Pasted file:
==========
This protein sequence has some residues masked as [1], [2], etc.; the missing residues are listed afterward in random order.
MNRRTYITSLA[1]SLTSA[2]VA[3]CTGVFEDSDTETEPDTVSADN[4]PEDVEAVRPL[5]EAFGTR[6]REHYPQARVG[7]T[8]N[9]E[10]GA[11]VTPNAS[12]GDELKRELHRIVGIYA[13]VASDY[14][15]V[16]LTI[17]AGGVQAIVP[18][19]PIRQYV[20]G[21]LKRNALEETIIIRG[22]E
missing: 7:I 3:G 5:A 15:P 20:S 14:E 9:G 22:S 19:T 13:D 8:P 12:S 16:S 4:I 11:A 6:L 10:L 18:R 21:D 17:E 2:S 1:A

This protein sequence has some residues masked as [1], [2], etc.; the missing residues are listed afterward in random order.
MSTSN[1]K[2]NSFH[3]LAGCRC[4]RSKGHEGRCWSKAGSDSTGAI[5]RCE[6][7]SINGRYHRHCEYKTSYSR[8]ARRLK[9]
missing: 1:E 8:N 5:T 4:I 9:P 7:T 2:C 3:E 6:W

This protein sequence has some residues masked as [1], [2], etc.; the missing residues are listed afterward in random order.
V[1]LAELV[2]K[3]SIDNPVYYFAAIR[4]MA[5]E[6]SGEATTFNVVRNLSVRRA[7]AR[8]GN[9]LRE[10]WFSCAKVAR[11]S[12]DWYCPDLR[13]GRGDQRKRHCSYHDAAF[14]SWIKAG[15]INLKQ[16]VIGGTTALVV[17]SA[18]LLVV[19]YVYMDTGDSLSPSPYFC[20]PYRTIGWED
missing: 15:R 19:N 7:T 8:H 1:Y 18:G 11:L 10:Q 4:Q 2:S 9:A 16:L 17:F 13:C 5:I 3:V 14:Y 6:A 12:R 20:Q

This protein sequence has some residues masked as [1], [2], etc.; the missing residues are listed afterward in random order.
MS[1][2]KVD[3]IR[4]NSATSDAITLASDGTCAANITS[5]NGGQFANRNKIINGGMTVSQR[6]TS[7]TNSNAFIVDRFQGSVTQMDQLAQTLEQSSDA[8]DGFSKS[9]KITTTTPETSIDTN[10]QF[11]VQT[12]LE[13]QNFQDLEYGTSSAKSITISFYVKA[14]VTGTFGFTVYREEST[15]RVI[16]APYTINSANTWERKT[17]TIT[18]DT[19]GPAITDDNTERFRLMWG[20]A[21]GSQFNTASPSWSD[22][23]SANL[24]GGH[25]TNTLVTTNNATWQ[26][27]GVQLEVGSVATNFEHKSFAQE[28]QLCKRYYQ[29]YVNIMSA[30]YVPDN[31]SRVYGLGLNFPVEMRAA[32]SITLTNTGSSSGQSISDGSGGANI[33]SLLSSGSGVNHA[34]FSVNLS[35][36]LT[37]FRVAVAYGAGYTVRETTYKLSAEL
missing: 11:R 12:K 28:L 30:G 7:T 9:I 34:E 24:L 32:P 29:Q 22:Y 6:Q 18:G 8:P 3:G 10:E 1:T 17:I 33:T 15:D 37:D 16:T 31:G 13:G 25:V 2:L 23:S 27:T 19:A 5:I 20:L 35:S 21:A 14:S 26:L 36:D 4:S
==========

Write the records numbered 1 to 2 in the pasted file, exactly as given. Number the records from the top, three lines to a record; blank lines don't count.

This protein sequence has some residues masked as [1], [2], etc.; the missing residues are listed afterward in random order.
MNRRTYITSLA[1]SLTSA[2]VA[3]CTGVFEDSDTETEPDTVSADN[4]PEDVEAVRPL[5]EAFGTR[6]REHYPQARVG[7]T[8]N[9]E[10]GA[11]VTPNAS[12]GDELKRELHRIVGIYA[13]VASDY[14][15]V[16]LTI[17]AGGVQAIVP[18][19]PIRQYV[20]G[21]LKRNALEETIIIRG[22]E
missing: 7:I 3:G 5:A 15:P 20:S 14:E 9:G 22:S 19:T 13:D 8:P 12:S 16:S 4:I 11:A 6:L 10:L 18:R 21:D 17:E 2:S 1:A

This protein sequence has some residues masked as [1], [2], etc.; the missing residues are listed afterward in random order.
MSTSN[1]K[2]NSFH[3]LAGCRC[4]RSKGHEGRCWSKAGSDSTGAI[5]RCE[6][7]SINGRYHRHCEYKTSYSR[8]ARRLK[9]
missing: 1:E 8:N 5:T 4:I 9:P 7:T 2:C 3:E 6:W